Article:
Victory Motorcycle Forum banner

1 - 6 of 6 Posts

·
Registered
Joined
·
45 Posts
Discussion Starter #1
Today was one beautiful day; I think we hit a record high of 70 degrees. Not too shabby for the middle of Kansas in January!

So I took a day off from work and set about to replacing the rubber foot pegs for the shift and brake levers. I've ridden "heavy" Harleys for years and one of the things I wanted on my Cross Country was a proper brake pedal. So a good friend of mine gave me a brake lever off a late-model Harley and I cut the end of it off. I rounded and dressed the cut-off edge, drilled a hole, and bolted it to the brake lever. I think it came out mighty fine. Of course, I had to go with a matching shifter peg. These are from the Harley "streamliner" collection, courtesy of eBay. The chrome master cylinder cap is from Kuryakyn and screws right on.





 

·
Administrator
Joined
·
5,947 Posts
They look great! Thanks for sharing. thumb up
 

·
Premium Member
Joined
·
13,061 Posts
Looks great! You know Victory has a plastic chrome piece for the rear master cylinder for around $30 that looks much better than the bare master cylinder. It would match up beautifully with your chrome reservoir cap.

I was a little disappointed that it's plastic but since it doesn't really take much punishment; I guess it's okay.

Anyone know how they chrome plastic? I've never seen anything being chromed so I'm picturing a hot solution of chrome the piece is dipped into. If that's so then wouldn't the plastic melt or warp? Maybe it's a different kind of chrome that's not hot.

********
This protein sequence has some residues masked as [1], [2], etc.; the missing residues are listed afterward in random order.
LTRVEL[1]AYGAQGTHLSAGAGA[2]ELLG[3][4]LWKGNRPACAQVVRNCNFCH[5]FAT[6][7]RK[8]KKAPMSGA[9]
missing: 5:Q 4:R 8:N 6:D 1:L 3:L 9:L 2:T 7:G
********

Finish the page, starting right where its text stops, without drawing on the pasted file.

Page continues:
·
Registered
Joined
·
45 Posts
Discussion Starter #5
Thanks, Bob. About the master cylinder cover, I refuse to pay $30 plus tax for a piece of chrome-plated plastic that probably costs Victory a couple of bucks. Besides, the rear master cylinder doesn't bother me all the match; I don't even pay attention to it.

To electroplate plastic, an electrically conductive layer must first be deposited, which adheres well to both the plastic substrate, or material to be plated, and the desired plating material, usually chrome. A variety of solutions are used to etch the surface of the plastic, which allows it to adhere well to the conductive metallic layer. A thick layer of copper is typically used on the plastic, because its flexibility allows for the difference in thermal expansion between the plastic component, and metal plating.

Then, because electrically-conductive layers have been deposited on the substrate, conventional electroplating methods can be used. Next comes a thick layer, sometimes two, of nickel to prevent corrosion of the copper. The substrate is then ready for the final application of chrome electroplating.
 

·
Premium Member
Joined
·
13,061 Posts
Thanks for the info John. That's why I like the forums so much. So much to learn. :)

I finished the bars, gauges, HD grips from SAC, garage door opener, iPod wiring, mirrors, windshield, and Kicker speakers so I'm done with that area of the bike for now. I like the idea of being able to use any HD grips I want. These are the cruise control SAC grips I had on my Harley but since the XC already has electronic cruise control; the grip control will just be a back up.



Although the pic is kinda blurry; you can see where I hogged out the outer part of the perch housing at the bottom to use any HD grips and ground out the stud at the top that goes into a hole in the bars. By removing the stud; I can put the perch wherever I want and at any position I want. I can also use any 1" bars now as well. I don't have to go through the small number of Vic bar makers of today.

 
1 - 6 of 6 Posts
Top